Dutch 'no' vote wins in referendum
1 June 2005, AMSTERDAM — The Dutch public has resoundingly rejected the draft EU Constitution by voting 63 percent against and only 37 percent in favour in the nation's high-stakes referendum.
1 June 2005
AMSTERDAM — The Dutch public has resoundingly rejected the draft EU Constitution by voting 63 percent against and only 37 percent in favour in the nation's high-stakes referendum.
Polling stations on Wednesday closed at 9pm. An exit poll released moments later indicated the 26 percent margin.
Despite the fact the exit poll is provisional, it was immediately clear the Netherlands had become the second country after France to reject the constitution. Nine other countries have approved of the treaty.
Officially advisory in nature, the high voter turnout (62 percent) means the main political parties are expected to accept the public's decision.
The referendum's turnout easily topped the 39.1 percent of voters who went to the ballot box for the European Parliament elections last year.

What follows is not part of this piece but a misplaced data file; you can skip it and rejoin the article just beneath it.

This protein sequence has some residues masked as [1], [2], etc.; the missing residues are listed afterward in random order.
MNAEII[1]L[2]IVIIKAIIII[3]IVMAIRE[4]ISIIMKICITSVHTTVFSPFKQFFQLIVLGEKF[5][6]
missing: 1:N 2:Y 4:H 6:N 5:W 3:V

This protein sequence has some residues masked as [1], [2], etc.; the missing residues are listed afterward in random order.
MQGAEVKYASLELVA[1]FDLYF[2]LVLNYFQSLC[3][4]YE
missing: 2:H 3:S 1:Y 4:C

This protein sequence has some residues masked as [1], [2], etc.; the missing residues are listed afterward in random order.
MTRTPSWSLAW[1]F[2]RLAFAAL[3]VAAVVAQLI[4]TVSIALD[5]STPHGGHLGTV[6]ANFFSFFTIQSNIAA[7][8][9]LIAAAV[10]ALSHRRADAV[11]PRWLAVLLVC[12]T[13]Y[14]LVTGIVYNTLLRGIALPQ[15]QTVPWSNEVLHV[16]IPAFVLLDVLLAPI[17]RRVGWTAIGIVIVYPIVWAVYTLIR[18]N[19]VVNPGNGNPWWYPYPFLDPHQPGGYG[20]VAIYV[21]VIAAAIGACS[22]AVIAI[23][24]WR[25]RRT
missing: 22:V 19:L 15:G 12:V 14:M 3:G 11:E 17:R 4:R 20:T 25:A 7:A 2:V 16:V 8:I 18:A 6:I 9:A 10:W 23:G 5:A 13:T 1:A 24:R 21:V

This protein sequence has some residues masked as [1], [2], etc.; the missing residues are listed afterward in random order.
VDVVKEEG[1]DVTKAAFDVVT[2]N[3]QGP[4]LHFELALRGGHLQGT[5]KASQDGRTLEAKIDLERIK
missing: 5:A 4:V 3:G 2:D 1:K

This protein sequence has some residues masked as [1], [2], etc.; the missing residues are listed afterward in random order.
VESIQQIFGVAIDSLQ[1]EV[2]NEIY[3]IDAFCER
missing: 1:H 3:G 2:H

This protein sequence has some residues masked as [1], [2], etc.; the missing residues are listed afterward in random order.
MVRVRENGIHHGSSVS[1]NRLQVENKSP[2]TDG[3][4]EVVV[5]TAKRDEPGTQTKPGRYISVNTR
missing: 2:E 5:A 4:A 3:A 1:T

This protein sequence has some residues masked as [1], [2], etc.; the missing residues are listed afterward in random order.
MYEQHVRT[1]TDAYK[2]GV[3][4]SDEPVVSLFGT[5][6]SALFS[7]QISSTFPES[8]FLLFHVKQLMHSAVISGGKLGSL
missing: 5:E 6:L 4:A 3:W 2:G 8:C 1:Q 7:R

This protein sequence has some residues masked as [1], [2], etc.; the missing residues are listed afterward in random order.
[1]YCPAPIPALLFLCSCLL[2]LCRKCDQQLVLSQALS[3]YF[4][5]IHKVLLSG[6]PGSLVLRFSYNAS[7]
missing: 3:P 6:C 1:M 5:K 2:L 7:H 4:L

It is the only good news for the Dutch government and opposition parties Labour PvdA and green-left GroenLinks, which had campaigned hard for a 'yes vote'.
Opponents to the constitution are now expected to demand the resignation of government ministers when the Dutch Parliament debates the referendum result on Thursday.
However, neither the resignation of Prime Minister Jan Peter Balkenende nor the collapse of his centre-right coalition government is expected.
The future of Foreign Affairs Minister Ben Bot or European Affairs State Secretary Atzo Nicolai has also been put up for discussion, but their resignation is not considered likely either.
The constitution is designed to streamline European Union institutions following the union's expansion last year. All 25 EU member states must back the constitution for it to be implemented.
[Copyright Expatica News + ANP 2005]
Subject: Dutch news